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Australian Fashion Week Day 3: Space goddesses, occult kink, and neo-Peter Pan lost kids

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Day three of Australian fashion week proved to be the biggest and most theatrical of week, with designers showcasing collections riffing romance sci-fi, neo-Peter Pan lost kids, and even occult kink.

Alix Higgins: Lost boys (and gals)

Alix Higgins – Cruise Collection2025 – Womenswear – Sydney – ©Launchmetrics/spotlight

Day three started with cult fashion brand Alix Higgins and his largest show to date. The co-ed show presented an autobiographical collection of punkish shirting with polka dots made from his own fingerprint; a digital printed picture of a friend’s face on a T-shirt, and a velvet fabric printed with an iPhone photo of wallpaper from the designer’s old Elizabeth Bay apartment.

With frilly neck collars popping out under languid tops and paired with leggings, the collection was a modern take on Peter Pan’s Lost Boys, as models powered down the runway like nymphs trying to escape this world. The show was a hit among the innerwest Sydney fashion crowd too, judging by the applause. Higgins’ graffiti slogan prints and playful deconstruction wouldn’t go amiss on the London Fashion Week circuit either.

Third Form: Sexiness refined

 

Third Form – Cruise Collection2025 – Womenswear – Sydney – ©Launchmetrics/spotlight

It was a polar opposite aesthetic from AFW debutant Third Form. Founded in 2014 by Zimmermann alumni, Merryn Kelly, the Sydney label served up refined femininity, for the global woman on the go.
 
The ‘Re-Form’ collection signified a return to craftsmanship and design for the womenswear brand, juxtaposing raw edges and suiting staples with cut-outs, floral jacquards, and brilliant sequins on dresses, with its renowned crushed satin range making a return for Resort 2025.

The brand also explored sexiness in evening wear with a black splice gown with large mesh panelling and a high-cut side slit dress with, of course, chic underwear peeking out the side.

Anna Quan: Water and light

Anna Quan Resort 2025 collection – Getty

Anna Quan, the contemporary chic fashion brand founded by Anna Hoang in 2013, drew inspiration from the fluidity and tranquility of water for her Resort 25 collection, seen via key motifs: infinity waves and figure-of-eight designs, captured in a water-esque colour palette with pops of hardware and symbolism of the sea.

The day-to-night collection also saw the brand make its denim debut; the new category adding another notch in the style belt of the Anna Quan woman.

Speaking with FashionNetwork.com, Quan described to AFW as another touchpoint for the designer to connect with buyers, the industry and showcase her collections in an experiential way, before deciphering the relevance of Australian fashion globally.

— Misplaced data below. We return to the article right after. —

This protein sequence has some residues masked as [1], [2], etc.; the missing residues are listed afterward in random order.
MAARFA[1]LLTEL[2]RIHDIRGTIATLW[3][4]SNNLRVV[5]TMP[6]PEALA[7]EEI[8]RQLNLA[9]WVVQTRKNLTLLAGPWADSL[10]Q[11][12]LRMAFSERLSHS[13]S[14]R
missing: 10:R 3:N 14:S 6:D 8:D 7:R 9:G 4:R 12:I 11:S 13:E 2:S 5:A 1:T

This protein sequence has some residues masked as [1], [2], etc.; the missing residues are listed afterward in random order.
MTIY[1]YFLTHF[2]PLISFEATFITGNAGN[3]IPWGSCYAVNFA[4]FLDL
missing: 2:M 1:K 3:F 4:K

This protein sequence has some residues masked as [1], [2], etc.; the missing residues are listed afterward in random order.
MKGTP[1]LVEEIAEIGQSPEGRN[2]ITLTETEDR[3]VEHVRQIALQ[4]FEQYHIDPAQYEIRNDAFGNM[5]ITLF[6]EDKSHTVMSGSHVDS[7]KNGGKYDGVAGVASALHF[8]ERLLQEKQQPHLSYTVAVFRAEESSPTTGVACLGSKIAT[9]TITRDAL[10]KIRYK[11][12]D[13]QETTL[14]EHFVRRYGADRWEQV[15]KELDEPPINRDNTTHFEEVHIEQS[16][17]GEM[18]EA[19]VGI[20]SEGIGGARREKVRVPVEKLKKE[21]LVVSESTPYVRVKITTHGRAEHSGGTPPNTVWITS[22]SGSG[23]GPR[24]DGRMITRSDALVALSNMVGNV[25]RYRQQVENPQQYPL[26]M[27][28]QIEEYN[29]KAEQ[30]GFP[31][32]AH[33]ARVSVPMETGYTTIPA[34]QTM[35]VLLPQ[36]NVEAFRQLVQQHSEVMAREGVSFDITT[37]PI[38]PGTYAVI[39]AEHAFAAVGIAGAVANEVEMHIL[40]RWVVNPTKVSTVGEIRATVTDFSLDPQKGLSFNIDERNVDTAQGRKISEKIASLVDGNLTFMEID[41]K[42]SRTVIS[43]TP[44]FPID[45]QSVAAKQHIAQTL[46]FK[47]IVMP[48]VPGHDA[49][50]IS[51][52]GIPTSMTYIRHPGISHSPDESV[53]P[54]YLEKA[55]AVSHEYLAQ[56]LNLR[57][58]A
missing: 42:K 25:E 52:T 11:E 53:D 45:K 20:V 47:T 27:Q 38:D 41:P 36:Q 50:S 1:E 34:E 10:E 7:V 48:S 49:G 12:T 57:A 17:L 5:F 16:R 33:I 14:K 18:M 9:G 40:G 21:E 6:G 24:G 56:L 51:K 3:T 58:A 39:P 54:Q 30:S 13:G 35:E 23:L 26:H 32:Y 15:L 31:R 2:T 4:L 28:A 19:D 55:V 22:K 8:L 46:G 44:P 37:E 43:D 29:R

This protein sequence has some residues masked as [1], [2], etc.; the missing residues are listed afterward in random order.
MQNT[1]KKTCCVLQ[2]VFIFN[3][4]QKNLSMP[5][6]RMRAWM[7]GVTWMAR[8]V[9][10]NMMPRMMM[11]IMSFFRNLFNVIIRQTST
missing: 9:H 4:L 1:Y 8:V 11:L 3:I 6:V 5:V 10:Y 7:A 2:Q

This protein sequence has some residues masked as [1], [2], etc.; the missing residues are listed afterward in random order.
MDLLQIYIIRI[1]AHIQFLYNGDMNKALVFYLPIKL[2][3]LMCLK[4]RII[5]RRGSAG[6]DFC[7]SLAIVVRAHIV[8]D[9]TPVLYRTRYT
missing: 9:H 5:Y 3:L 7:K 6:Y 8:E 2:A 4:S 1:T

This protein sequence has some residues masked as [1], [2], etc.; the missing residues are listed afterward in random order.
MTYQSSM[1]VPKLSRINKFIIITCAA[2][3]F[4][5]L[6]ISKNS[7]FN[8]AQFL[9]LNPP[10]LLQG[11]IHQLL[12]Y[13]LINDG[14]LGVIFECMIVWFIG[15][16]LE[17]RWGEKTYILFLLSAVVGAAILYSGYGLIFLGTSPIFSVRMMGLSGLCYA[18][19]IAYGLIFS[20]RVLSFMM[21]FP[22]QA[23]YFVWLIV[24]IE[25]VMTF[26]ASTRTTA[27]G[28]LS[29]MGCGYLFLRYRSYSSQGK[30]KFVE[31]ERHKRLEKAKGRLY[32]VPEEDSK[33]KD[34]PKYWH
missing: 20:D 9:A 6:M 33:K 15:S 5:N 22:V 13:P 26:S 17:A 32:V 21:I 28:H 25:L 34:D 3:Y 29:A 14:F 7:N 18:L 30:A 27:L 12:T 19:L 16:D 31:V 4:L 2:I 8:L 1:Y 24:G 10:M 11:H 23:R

“Australian fashion represents a small fraction of global fashion output. However, our geography, youth as a nation and antipodean sensibility adds a different flavour and perspective in the international space,” concluded Quan.

Karla Spetic: Lace and a taste of Japan

Karla Spetic – Cruise Collection2025 – Womenswear – Sydney – ©Launchmetrics/spotlight

Inspired by Japanese cinema, namesake designer Karla Spetic, a self-confessed Japanophile, debuted a melange of pop-cultural references known to the archipelago Asian nation, and her brand’s affinity with lace.

Made from fabrics sourced from Japan, with a colour palette of black and white and shades of blue, the ‘Ikigai’ collection starred stretchy bodycon floral lace pieces (one in a striking Tarantino blood red); lace-print knitwear; and swimwear under sheer pieces (sometimes even garter belts) with more elevated tailored pieces with detachable sleeves and collars; skin revealing antics by a collection steeped in culture and sensuality.

Romance Was Born: Space goddesses

Romance Was Born Resort 2025 collection – Getty

A stunning oversized ‘moonscape’ greeted guests upon arrival on Wednesday night, ahead of the hotly anticipated Romance Was Born show. 

Designed by Chantel Covey-Lane, the eerie set — pulsating with music created by Tyoow — set the scene for designers Anna Plunkett and Luke Sales and their reinterpretation of 80’s classic fantasy, sci-fi and horror films via the romanticism known to their clothes.

What resulted was a score of space goddesses walking the runway in hyper-coloured oversized gowns — think cosmic caftans, as well as intricately beaded jackets with mega-shoulders and hybrid jacket-dresses; all embracing this sentiment of cocooning. ‘The Nothing’ collection also played on designers’ penchant for loud prints, but splitting them and constructing them once more, often worn with textile space helmets, which also carried beading, created by specialist artisans in India.

Nicol & Ford: Witchcraft kink

Nicol & Ford Resort 2025 – Getty Images

Designer duo Katie and Lil Nicol-Ford of Nicol & Ford closed AFW day 3 with a theatrical display that parlayed the life and works of Sydney underworld figure Rosaleen Norton, who was associated with the occult and became known as ‘The Witch of Kings Cross’ some 70 years ago.

The brand’s ‘Thorn’ collection featured low scooping snake-print dresses, and lots of lace, alongside more intense portrayals of what sorcery and kink looks like today; think a rope-and-chain gown and lots of leather (and even plastic wrap).

Casting models made up of fellow creatives and the local queer community, the dark collection climaxed with a floor-length gown constructed entirely from oyster shells; the model shuffling with a possessed look in their eyes, on monster-truck platform heels.

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